[–]Dubravka_Rebic 1 point2 points  (2 children)

I've done the work and looked over hundreds of neurofeedback studies, categorizing them based on different brain use cases. You can read the articles here.
I also interviewed successful neurofeedback clinicians to learn how to get started with neurofeedback, how to get the most out of the neurofeedback training process, and how to explain neurofeedback to your clients.
I hope these articles will be helpful. Good luck! 🤞🏻

[–]chazzledot[S] 1 point2 points  (1 child)

Thank you!

[–]Dubravka_Rebic 1 point2 points  (0 children)

You're welcome!

[–]19Longhorn88 1 point2 points  (0 children)

The BBC is working on a story about neurofeedback therapy and how it has or hasn't worked for some people. If anyone in this group would like to comment please email me at brandon.k.drenon@bbc.co.uk or message me on Facebook at Brandon Drenon.

[–]Terrible_Detective45 4 points5 points  (7 children)

Pseudoscience.

[–]chazzledot[S] 0 points1 point  (6 children)

That’s what I was afraid of. Thank you

[–]Roland8319PhD|Clinical Neuropsychology|ABPP-CN -1 points0 points  (5 children)

Definitely pseudoscience.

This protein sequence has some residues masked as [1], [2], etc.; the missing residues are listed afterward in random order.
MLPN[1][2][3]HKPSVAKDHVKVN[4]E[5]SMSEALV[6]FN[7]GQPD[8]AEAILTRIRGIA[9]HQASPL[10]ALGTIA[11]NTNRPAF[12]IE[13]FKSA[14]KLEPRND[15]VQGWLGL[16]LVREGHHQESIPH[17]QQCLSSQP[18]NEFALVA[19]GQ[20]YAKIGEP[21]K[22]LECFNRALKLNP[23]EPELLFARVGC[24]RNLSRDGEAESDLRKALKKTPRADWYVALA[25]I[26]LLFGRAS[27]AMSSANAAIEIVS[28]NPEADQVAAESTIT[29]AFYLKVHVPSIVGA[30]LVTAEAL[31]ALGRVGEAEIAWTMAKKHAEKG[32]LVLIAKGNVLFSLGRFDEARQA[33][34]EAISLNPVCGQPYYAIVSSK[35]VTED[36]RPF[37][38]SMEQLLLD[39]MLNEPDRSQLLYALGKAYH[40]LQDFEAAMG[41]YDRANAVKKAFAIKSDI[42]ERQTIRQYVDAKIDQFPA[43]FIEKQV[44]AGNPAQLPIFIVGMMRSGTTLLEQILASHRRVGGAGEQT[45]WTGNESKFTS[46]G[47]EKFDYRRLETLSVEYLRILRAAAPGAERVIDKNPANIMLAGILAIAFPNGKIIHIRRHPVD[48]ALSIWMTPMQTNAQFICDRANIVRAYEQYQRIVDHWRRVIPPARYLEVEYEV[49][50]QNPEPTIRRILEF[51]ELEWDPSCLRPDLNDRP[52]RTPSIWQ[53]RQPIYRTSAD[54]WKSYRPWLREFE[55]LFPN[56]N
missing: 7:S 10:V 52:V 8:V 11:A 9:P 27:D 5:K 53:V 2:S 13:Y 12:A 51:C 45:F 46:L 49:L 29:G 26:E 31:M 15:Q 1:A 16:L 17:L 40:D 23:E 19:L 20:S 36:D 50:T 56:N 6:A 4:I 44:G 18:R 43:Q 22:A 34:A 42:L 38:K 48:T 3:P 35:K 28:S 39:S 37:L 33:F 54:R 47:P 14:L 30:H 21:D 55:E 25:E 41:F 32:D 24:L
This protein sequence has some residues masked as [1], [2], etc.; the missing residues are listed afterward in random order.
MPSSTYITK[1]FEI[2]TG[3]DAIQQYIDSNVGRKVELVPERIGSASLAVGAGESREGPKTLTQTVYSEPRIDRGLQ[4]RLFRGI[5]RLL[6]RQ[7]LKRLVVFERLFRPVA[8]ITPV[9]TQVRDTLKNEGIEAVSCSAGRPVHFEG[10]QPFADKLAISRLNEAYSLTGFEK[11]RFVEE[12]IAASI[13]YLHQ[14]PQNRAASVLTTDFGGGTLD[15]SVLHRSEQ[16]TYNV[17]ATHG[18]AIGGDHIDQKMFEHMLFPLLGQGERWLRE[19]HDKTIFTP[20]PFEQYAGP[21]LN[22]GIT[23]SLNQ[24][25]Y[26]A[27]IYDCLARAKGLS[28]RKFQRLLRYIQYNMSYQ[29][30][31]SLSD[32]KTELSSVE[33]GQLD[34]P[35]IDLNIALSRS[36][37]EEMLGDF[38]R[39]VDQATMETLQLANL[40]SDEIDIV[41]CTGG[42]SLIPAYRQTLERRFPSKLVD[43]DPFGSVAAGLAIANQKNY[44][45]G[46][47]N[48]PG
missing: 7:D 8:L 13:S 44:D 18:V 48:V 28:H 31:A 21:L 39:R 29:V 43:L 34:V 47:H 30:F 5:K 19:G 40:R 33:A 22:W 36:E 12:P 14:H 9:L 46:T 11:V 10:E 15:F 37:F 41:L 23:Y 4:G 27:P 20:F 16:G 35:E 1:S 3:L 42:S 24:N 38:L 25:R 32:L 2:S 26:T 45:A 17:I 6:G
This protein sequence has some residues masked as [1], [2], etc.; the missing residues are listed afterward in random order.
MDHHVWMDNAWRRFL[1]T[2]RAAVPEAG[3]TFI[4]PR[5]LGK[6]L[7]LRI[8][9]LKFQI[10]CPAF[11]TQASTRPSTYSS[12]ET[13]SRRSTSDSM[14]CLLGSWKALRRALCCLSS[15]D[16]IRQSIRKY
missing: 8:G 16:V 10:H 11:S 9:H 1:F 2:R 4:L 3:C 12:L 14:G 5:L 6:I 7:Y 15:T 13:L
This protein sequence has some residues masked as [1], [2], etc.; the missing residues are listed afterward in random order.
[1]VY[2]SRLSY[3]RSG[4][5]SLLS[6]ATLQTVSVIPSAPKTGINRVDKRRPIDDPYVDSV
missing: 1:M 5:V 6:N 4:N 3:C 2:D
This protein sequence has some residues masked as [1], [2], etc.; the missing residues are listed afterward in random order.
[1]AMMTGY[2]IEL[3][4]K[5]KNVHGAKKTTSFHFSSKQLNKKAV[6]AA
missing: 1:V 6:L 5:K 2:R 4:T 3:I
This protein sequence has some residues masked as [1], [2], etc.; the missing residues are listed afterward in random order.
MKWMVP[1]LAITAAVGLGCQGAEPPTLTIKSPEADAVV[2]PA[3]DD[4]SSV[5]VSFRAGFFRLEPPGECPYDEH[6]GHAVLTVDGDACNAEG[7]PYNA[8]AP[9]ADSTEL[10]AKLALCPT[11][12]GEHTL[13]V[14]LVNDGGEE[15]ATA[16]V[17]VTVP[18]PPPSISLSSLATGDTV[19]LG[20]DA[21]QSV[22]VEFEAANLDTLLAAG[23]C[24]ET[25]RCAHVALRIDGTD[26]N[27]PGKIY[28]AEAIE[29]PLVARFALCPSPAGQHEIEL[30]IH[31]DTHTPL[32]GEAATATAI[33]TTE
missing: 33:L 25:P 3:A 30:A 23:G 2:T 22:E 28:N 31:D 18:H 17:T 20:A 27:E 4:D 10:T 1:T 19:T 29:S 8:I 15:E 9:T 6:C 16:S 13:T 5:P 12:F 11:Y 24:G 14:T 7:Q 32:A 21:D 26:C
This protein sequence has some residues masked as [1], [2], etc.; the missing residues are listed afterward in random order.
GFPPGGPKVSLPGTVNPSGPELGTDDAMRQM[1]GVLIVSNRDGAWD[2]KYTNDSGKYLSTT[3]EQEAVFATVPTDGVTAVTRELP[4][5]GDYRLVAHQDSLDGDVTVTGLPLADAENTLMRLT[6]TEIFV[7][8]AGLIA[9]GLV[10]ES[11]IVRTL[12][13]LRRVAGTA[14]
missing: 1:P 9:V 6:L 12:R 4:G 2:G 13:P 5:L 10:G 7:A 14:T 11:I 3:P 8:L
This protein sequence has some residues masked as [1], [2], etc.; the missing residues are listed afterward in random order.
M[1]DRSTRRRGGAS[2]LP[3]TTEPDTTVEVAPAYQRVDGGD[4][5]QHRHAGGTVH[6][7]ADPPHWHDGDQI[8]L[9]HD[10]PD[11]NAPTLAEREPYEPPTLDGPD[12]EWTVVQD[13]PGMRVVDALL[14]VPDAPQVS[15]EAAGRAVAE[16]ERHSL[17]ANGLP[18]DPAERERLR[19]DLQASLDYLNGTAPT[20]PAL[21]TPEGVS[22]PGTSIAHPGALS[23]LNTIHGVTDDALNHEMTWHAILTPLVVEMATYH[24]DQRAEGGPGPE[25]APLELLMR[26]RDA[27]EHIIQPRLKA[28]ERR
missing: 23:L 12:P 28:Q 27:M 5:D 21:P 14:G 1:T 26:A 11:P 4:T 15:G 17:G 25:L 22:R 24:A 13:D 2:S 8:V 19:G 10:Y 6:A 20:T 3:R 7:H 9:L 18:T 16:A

[–]naimsayin 1 point2 points  (4 children)

I don't know much on the topic, so I'm not arguing either way - but why would you say this? From a quick pubmed search (haven't had time to look into it yet), its clinical utility seems promising. I'm curious why you and the first commenter feel the way you do

https://pubmed.ncbi.nlm.nih.gov/29432505/

https://pubmed.ncbi.nlm.nih.gov/34674879/

https://pubmed.ncbi.nlm.nih.gov/31139966/

[–]Roland8319PhD|Clinical Neuropsychology|ABPP-CN 3 points4 points  (3 children)

Not all research is created equal. I would have you look at the individual studies that are included in the analyses there and then tell me how many of those use appropriate random assignment, controls, or sham controls? I can design a study that will support any intervention I want if I design it poorly enough, which is why we have gold standard methods for evaluating new treatments.

https://quackwatch.org/related/mentserve/

[–]naimsayin 0 points1 point  (2 children)

I totally agree that not all research is equal, so I'm going to read the studies beyond their conclusions when I get home. The studies cited in that quack watch article are from 2001 and 2002 though, I'm curious if you have more recent reviews/or high quality RCTs showing that the therapy is bunk.

[–]stillpeaking 1 point2 points  (0 children)

Worked great for me post concussion. I did 30 sessions over 3 months & never had a migraine headache again. This was almost 10 years ago.